16.5. Available MAC Policies

Beginning with FreeBSD 8.0, the default FreeBSD kernel includes options MAC. This means that every module included with the MAC framework can be loaded with kldload as a run-time kernel module. After testing the module, add the module name to /boot/loader.conf so that it will load during boot. Each module also provides a kernel option for those administrators who choose to compile their own custom kernel.

FreeBSD includes a group of policies that will cover most security requirements. Each policy is summarized below. The last three policies support integer settings in place of the three default labels.

16.5.1. The MAC See Other UIDs Policy

Module name: mac_seeotheruids.ko

Kernel configuration line: options MAC_SEEOTHERUIDS

Boot option: mac_seeotheruids_load="YES"

The mac_seeotheruids(4) module extends the security.bsd.see_other_uids and security.bsd.see_other_gids sysctl tunables. This option does not require any labels to be set before configuration and can operate transparently with other modules.

After loading the module, the following sysctl tunables may be used to control its features:

  • security.mac.seeotheruids.enabled enables the module and implements the default settings which deny users the ability to view processes and sockets owned by other users.

  • security.mac.seeotheruids.specificgid_enabled allows specified groups to be exempt from this policy. To exempt specific groups, use the security.mac.seeotheruids.specificgid=XXX sysctl tunable, replacing XXX with the numeric group ID to be exempted.

  • security.mac.seeotheruids.primarygroup_enabled is used to exempt specific primary groups from this policy. When using this tunable, security.mac.seeotheruids.specificgid_enabled may not be set.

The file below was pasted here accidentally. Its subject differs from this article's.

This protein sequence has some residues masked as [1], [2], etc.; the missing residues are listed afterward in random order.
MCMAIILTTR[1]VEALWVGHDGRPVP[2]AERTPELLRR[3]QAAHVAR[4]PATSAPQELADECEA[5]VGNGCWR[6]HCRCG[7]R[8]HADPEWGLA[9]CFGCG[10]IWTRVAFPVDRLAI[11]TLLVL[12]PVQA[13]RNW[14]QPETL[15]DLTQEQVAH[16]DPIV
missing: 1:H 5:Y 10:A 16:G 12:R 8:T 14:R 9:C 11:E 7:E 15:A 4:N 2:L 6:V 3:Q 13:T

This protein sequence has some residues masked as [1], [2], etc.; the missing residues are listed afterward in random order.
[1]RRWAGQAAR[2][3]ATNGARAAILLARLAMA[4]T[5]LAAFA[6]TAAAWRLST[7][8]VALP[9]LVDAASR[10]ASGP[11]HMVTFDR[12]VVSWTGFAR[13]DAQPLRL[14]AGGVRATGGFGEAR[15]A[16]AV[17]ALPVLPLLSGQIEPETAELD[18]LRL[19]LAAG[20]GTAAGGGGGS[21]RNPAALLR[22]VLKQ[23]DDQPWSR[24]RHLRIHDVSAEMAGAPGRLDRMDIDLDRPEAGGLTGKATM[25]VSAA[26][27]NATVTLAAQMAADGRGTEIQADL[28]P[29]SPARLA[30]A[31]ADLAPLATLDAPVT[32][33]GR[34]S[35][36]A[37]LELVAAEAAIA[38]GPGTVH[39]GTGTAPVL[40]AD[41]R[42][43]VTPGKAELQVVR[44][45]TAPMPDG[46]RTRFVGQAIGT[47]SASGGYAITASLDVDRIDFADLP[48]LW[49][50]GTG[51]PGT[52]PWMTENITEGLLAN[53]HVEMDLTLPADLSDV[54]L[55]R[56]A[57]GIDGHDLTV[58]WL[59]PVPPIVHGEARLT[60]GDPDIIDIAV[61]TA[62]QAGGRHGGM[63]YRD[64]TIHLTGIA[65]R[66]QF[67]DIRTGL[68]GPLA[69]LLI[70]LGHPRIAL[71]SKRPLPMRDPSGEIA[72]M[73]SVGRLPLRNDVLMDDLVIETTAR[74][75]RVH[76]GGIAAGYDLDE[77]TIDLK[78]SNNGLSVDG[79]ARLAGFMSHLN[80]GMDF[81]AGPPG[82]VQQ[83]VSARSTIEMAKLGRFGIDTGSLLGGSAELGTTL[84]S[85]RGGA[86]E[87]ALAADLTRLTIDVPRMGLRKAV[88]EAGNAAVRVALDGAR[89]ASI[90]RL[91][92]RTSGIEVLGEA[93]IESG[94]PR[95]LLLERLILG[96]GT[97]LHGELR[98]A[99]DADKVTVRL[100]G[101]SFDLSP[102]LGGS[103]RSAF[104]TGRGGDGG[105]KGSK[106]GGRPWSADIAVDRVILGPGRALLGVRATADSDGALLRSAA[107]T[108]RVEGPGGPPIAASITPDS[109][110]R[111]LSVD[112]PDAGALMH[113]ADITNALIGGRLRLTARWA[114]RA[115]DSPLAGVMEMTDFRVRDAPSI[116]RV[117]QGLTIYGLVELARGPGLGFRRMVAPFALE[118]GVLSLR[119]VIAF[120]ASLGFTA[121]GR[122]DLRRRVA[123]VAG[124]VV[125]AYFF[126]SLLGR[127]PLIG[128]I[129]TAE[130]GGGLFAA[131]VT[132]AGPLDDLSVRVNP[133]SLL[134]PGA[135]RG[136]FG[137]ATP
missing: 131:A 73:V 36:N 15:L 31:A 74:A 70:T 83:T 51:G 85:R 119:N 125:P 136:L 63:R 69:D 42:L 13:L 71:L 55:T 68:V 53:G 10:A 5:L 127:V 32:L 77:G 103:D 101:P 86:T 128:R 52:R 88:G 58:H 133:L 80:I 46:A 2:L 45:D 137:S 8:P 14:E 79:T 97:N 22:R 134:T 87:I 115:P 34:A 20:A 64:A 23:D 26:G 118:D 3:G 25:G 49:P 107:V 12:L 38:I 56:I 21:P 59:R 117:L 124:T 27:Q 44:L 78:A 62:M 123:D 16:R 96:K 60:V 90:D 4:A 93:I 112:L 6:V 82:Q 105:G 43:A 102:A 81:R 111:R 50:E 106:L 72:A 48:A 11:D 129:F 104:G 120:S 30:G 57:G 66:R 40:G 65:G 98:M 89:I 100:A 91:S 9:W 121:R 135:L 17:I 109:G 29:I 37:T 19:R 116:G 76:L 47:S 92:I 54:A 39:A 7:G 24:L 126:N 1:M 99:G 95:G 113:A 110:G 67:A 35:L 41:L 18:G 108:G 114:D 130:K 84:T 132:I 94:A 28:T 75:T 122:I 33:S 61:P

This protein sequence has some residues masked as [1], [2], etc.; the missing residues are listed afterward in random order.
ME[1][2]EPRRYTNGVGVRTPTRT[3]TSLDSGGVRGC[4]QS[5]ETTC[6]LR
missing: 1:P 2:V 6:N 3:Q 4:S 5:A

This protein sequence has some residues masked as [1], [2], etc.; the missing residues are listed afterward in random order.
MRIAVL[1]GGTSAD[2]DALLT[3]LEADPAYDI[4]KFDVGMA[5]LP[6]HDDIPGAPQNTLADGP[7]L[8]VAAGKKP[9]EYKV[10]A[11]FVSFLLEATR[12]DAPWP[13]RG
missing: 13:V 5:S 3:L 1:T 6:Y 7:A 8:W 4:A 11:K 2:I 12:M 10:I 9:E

16.5.2. The MAC BSD Extended Policy

Module name: mac_bsdextended.ko

Kernel configuration line: options MAC_BSDEXTENDED

Boot option: mac_bsdextended_load="YES"

The mac_bsdextended(4) module enforces a file system firewall. It provides an extension to the standard file system permissions model, permitting an administrator to create a firewall-like ruleset to protect files, utilities, and directories in the file system hierarchy. When access to a file system object is attempted, the list of rules is iterated until either a matching rule is located or the end is reached. This behavior may be changed using security.mac.bsdextended.firstmatch_enabled. Similar to other firewall modules in FreeBSD, a file containing the access control rules can be created and read by the system at boot time using an rc.conf(5) variable.

The rule list may be entered using ugidfw(8) which has a syntax similar to ipfw(8). More tools can be written by using the functions in the libugidfw(3) library.

After the mac_bsdextended(4) module has been loaded, the following command may be used to list the current rule configuration:

# ugidfw list
0 slots, 0 rules

By default, no rules are defined and everything is completely accessible. To create a rule which blocks all access by users but leaves root unaffected:

# ugidfw add subject not uid root new object not uid root mode n

While this rule is simple to implement, it is a very bad idea as it blocks all users from issuing any commands. A more realistic example blocks user1 all access, including directory listings, to user2's home directory:

# ugidfw set 2 subject uid user1 object uid user2 mode n
# ugidfw set 3 subject uid user1 object gid user2 mode n

Instead of user1, not uid user2 could be used in order to enforce the same access restrictions for all users. However, the root user is unaffected by these rules.

Note:

Extreme caution should be taken when working with this module as incorrect use could block access to certain parts of the file system.

16.5.3. The MAC Interface Silencing Policy

Module name: mac_ifoff.ko

Kernel configuration line: options MAC_IFOFF

Boot option: mac_ifoff_load="YES"

The mac_ifoff(4) module is used to disable network interfaces on the fly and to keep network interfaces from being brought up during system boot. It does not use labels and does not depend on any other MAC modules.

Most of this module's control is performed through these sysctl tunables: